tor relay explaining each step along the way. It's targeted for people interested in running a relay outside of the Tor Browser Bundle. Hopefully you'll find these steps concise and easy to follow - this is the manual ...
You can run tor.exe without Tor browser in this way:
1) Copy torrc.defaults into the directory in which tor.exe is
2) Open cmd prompt windows
3) chdir to the directory where tor.exe is
4) Execute cmd line: tor.exe -f .\torrc.defaults
You will see tor is running and Socks listening on port 9150, Control listening on port 9151.
It is repeatedly warning you about the time being wrong. A synchronized clock is extremely important to make a connection to anything even if you've been able to download all of the consensus information.
7/8/2015 6:49:43 AM.695 [WARN] Our clock is 1 hours, 10 minutes behind the time published in the consensus network status document (2015-07-08 08:00:00 ...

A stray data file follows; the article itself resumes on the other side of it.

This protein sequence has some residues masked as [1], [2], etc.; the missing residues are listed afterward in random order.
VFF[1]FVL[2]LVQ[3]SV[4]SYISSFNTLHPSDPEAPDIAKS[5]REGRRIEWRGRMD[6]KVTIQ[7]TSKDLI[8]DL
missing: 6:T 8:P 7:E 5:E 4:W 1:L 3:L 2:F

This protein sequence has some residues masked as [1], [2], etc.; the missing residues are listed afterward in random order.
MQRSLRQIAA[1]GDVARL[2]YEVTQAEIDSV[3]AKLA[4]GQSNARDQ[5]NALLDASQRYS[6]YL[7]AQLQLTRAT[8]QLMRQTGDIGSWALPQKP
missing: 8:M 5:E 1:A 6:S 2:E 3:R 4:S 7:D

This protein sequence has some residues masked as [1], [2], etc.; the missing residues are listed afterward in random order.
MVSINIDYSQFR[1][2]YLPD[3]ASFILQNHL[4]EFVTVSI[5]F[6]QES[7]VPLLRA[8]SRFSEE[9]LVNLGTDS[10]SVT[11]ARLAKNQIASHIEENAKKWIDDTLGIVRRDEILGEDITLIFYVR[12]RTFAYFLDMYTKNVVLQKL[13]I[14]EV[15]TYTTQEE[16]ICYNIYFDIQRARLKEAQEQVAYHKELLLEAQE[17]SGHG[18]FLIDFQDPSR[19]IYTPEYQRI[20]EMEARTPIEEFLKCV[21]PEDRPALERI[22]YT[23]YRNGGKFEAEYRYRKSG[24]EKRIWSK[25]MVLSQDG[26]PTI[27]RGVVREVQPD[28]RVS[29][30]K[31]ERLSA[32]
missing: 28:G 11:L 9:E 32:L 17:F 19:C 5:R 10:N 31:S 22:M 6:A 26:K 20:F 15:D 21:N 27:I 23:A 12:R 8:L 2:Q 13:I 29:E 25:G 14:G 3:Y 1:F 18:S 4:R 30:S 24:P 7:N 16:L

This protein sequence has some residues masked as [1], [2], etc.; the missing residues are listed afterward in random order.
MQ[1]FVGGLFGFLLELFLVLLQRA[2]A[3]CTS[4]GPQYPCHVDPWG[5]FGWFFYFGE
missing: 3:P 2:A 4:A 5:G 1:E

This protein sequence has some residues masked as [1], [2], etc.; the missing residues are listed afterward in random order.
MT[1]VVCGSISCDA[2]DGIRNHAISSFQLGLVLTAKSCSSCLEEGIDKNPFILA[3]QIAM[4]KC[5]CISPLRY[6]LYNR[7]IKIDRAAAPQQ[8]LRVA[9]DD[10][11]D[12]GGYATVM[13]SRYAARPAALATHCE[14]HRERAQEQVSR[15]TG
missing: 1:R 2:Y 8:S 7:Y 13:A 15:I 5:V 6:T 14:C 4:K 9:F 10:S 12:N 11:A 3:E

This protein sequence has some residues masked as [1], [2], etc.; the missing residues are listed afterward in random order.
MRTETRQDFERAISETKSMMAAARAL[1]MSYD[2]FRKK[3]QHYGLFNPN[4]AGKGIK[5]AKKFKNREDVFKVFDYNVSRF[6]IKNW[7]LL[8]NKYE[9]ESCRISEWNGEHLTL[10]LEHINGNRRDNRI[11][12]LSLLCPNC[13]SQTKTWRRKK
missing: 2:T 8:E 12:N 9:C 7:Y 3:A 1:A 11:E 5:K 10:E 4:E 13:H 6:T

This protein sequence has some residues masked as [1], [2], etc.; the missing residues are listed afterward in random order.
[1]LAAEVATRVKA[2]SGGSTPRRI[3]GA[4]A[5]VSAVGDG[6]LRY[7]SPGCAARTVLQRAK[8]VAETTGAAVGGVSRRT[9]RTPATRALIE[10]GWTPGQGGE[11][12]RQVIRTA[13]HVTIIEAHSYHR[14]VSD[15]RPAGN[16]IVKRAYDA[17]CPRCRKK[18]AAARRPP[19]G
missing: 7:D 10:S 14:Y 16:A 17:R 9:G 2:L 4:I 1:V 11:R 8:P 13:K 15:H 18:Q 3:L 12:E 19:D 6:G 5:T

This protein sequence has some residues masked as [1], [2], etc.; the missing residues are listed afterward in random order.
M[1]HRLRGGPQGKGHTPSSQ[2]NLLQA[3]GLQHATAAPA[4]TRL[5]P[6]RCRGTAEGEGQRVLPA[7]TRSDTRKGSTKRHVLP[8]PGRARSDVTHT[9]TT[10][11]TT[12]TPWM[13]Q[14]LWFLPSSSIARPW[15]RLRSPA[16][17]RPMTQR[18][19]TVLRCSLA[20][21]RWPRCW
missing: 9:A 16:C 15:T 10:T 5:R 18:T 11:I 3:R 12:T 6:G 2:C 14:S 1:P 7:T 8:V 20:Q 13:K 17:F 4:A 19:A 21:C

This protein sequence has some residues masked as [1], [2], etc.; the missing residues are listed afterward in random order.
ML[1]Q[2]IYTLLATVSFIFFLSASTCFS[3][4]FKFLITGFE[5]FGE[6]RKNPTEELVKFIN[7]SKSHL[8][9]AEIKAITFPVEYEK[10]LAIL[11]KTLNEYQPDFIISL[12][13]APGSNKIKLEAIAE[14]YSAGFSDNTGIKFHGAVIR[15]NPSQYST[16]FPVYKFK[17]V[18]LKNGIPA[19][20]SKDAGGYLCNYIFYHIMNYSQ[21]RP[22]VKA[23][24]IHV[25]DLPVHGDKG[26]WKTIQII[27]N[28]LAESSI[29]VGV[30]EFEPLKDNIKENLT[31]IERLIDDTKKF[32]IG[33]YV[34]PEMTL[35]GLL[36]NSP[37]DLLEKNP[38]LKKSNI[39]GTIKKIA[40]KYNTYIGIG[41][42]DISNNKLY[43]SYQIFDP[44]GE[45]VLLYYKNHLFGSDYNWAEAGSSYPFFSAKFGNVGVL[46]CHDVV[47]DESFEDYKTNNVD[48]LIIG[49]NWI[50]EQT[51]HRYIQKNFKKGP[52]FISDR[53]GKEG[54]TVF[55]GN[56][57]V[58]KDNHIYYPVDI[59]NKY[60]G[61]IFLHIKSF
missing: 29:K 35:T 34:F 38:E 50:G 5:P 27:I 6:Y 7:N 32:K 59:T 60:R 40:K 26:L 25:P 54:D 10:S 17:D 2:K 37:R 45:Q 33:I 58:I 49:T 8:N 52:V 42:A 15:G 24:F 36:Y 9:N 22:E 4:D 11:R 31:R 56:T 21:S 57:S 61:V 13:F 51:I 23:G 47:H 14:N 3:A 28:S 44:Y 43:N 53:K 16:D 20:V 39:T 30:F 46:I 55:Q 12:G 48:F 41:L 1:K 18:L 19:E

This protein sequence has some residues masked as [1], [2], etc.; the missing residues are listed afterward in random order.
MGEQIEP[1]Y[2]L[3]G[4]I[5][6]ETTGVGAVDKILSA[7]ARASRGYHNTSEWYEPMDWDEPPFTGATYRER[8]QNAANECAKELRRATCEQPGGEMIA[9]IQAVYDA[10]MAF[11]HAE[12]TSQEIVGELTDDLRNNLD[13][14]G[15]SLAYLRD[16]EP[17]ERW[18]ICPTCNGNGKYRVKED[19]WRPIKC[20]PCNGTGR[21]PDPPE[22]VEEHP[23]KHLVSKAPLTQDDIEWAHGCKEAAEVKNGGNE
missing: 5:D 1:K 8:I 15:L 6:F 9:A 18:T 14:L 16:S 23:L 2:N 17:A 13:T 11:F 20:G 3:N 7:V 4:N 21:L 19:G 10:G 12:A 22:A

Actually, there is an onion address for Tor: http://expyuzz4wqqyqhjn.onion/
The Tor Project runs quite a few onion addresses: https://onion.torproject.org/
I can't confirm if the Tor Browser uses this onion address for updating though.
You should prefer torsocks over proxychains, since torsocks is intended to block potential leaks.
Especially in cases with tools like youtube-dl which might try to pass over execution to programs that can make network connections of their own in unexpected or attacker controlled ways.
Specifically with proxychains, if anything wrapped in proxychains tries ...
No, .onion's are not exempt from DNS leaks.
Since it's possible for people to run local DNS gTLDs, DNS infrastructure will generally respect and dutifully perform lookups for invalid domain names. DNS itself is agnostic to the gTLD being valid or not, with a few exceptions (for example .invalid should always fail).
There is an RFC covering .onion which ...
This is a bug related to Windows' cmd.exe, the Tor processes doesn't print output as expected.
One way around print out the resulting commands values is to pipe (|) it into the more command e.g.
tor.exe -h | more